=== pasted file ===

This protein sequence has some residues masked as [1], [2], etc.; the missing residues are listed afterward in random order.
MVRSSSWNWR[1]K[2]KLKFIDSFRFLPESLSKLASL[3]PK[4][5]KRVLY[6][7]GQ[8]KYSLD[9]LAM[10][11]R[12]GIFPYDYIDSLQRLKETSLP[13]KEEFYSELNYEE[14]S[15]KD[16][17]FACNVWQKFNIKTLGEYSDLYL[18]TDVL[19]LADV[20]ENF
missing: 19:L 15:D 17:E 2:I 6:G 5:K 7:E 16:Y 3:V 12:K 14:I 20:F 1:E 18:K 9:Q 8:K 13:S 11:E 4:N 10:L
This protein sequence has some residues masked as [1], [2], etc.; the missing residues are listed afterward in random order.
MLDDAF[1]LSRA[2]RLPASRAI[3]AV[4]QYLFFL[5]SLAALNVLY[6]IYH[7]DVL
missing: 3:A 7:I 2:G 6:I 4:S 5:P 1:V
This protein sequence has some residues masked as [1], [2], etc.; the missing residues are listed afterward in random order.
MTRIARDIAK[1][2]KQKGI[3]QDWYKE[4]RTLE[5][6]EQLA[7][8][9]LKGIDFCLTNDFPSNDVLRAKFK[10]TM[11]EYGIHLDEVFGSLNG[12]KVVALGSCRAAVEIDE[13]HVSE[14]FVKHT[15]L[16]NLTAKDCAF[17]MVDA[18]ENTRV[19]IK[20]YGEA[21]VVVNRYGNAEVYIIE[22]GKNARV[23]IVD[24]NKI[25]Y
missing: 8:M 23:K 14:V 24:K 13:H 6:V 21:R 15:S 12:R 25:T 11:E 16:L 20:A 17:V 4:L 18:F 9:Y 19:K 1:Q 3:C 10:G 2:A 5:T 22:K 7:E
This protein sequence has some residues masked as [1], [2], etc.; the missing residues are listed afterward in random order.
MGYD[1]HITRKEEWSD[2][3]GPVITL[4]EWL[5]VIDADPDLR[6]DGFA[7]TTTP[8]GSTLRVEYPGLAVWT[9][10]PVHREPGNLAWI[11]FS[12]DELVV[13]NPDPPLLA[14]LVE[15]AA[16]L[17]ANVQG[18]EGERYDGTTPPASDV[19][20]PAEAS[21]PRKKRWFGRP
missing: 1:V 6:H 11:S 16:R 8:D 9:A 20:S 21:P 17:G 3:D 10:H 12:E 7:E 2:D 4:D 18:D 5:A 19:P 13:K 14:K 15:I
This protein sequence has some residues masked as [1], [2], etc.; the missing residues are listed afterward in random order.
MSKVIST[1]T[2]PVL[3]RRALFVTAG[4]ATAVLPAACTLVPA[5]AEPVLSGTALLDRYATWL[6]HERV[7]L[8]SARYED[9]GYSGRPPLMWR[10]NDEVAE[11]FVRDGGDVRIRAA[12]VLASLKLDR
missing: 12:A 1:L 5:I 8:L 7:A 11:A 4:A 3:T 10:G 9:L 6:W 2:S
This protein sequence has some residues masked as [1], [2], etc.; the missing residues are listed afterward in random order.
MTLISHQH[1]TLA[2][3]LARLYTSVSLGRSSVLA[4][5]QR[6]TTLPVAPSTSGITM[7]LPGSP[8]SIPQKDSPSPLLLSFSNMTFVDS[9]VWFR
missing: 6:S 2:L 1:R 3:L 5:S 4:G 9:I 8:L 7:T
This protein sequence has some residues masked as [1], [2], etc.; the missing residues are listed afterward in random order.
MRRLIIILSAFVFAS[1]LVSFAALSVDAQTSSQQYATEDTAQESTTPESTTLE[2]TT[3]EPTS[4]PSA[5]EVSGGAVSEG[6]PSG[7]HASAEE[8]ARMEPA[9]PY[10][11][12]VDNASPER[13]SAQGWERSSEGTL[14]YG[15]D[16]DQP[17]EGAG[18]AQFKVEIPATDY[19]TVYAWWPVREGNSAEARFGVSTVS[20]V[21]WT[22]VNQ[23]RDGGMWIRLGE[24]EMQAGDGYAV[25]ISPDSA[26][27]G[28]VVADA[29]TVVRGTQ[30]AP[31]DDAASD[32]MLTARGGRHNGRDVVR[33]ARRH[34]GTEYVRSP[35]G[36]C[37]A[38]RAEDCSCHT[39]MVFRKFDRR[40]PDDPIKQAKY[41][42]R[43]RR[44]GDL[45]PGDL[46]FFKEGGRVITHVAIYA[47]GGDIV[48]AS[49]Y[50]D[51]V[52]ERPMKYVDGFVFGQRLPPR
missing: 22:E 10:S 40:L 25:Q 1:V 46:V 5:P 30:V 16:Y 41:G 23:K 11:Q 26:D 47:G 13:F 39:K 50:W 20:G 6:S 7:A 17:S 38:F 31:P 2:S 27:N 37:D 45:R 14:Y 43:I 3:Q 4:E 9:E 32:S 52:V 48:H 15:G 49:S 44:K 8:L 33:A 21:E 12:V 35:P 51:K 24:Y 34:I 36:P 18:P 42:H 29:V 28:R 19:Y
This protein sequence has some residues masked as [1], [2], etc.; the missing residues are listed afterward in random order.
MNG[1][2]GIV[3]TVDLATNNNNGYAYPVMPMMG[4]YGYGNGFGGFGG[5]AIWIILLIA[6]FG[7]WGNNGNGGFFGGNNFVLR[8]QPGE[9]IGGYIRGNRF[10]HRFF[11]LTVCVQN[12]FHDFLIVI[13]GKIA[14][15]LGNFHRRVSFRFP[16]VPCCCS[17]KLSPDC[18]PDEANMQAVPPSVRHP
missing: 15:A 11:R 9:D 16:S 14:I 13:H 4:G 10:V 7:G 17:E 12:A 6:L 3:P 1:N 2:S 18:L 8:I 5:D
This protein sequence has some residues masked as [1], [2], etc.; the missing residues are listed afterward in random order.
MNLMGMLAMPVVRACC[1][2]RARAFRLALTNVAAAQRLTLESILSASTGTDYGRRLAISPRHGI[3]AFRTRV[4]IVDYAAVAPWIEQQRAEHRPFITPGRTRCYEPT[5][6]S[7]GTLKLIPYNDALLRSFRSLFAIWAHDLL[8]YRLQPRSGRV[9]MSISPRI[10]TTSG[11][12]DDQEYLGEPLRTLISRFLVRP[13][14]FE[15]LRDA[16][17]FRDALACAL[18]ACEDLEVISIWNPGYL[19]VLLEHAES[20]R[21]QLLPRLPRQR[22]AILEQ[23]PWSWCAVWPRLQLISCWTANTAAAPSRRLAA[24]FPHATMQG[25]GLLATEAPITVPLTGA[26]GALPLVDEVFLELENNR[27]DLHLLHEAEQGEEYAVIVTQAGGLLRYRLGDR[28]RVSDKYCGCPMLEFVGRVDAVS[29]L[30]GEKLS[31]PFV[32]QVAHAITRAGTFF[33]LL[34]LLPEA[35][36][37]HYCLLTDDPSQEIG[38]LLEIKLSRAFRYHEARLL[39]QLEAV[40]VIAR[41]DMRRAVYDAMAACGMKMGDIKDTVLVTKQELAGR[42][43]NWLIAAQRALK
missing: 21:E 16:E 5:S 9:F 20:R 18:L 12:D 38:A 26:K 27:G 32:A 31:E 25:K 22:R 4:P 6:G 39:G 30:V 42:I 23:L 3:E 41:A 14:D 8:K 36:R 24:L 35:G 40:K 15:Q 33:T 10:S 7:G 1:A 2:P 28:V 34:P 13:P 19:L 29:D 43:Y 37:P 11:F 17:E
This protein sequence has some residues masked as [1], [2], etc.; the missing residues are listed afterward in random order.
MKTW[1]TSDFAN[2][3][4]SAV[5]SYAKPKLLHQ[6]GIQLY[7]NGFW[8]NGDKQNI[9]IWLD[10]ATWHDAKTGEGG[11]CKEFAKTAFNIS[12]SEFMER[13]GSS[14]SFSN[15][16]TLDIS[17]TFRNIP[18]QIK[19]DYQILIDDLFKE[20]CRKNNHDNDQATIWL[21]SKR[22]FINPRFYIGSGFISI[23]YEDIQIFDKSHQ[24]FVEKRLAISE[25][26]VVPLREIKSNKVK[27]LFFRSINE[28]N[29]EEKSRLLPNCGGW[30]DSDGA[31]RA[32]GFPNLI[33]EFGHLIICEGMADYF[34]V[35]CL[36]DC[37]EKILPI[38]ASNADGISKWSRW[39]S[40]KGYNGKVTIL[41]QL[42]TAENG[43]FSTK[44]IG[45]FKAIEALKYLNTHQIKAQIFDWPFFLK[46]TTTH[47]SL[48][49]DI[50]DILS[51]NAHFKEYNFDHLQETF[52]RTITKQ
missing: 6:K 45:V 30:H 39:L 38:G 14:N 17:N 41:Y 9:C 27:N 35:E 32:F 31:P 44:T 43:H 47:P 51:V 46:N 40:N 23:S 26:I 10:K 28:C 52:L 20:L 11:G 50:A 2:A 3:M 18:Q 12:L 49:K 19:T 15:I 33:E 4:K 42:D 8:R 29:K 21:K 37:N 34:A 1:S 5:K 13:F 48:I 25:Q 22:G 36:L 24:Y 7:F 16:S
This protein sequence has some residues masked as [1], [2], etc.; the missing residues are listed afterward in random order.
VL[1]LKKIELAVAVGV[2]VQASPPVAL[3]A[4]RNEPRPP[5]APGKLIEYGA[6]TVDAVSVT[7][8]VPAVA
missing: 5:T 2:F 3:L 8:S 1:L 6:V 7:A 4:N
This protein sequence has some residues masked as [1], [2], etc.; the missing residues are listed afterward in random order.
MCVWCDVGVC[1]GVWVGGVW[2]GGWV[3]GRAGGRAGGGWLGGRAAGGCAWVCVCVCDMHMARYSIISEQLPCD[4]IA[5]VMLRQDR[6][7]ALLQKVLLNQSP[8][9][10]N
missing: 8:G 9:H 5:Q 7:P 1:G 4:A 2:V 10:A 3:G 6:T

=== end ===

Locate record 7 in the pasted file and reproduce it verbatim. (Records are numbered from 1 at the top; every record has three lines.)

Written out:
This protein sequence has some residues masked as [1], [2], etc.; the missing residues are listed afterward in random order.
MRRLIIILSAFVFAS[1]LVSFAALSVDAQTSSQQYATEDTAQESTTPESTTLE[2]TT[3]EPTS[4]PSA[5]EVSGGAVSEG[6]PSG[7]HASAEE[8]ARMEPA[9]PY[10][11][12]VDNASPER[13]SAQGWERSSEGTL[14]YG[15]D[16]DQP[17]EGAG[18]AQFKVEIPATDY[19]TVYAWWPVREGNSAEARFGVSTVS[20]V[21]WT[22]VNQ[23]RDGGMWIRLGE[24]EMQAGDGYAV[25]ISPDSA[26][27]G[28]VVADA[29]TVVRGTQ[30]AP[31]DDAASD[32]MLTARGGRHNGRDVVR[33]ARRH[34]GTEYVRSP[35]G[36]C[37]A[38]RAEDCSCHT[39]MVFRKFDRR[40]PDDPIKQAKY[41][42]R[43]RR[44]GDL[45]PGDL[46]FFKEGGRVITHVAIYA[47]GGDIV[48]AS[49]Y[50]D[51]V[52]ERPMKYVDGFVFGQRLPPR
missing: 22:E 10:S 40:L 25:Q 1:V 46:V 5:P 30:V 16:Y 41:G 23:K 11:Q 26:D 47:G 13:F 39:K 50:W 20:G 6:S 7:A 17:S 38:F 31:P 2:S 27:N 37:D 45:R 14:Y 43:I 3:Q 4:E 9:E 32:S 52:V 48:H 15:G 49:S 44:K 8:L 33:A 21:E 12:V 35:P 51:K 24:Y 34:I 36:P 18:P 42:H 29:V 28:R 19:Y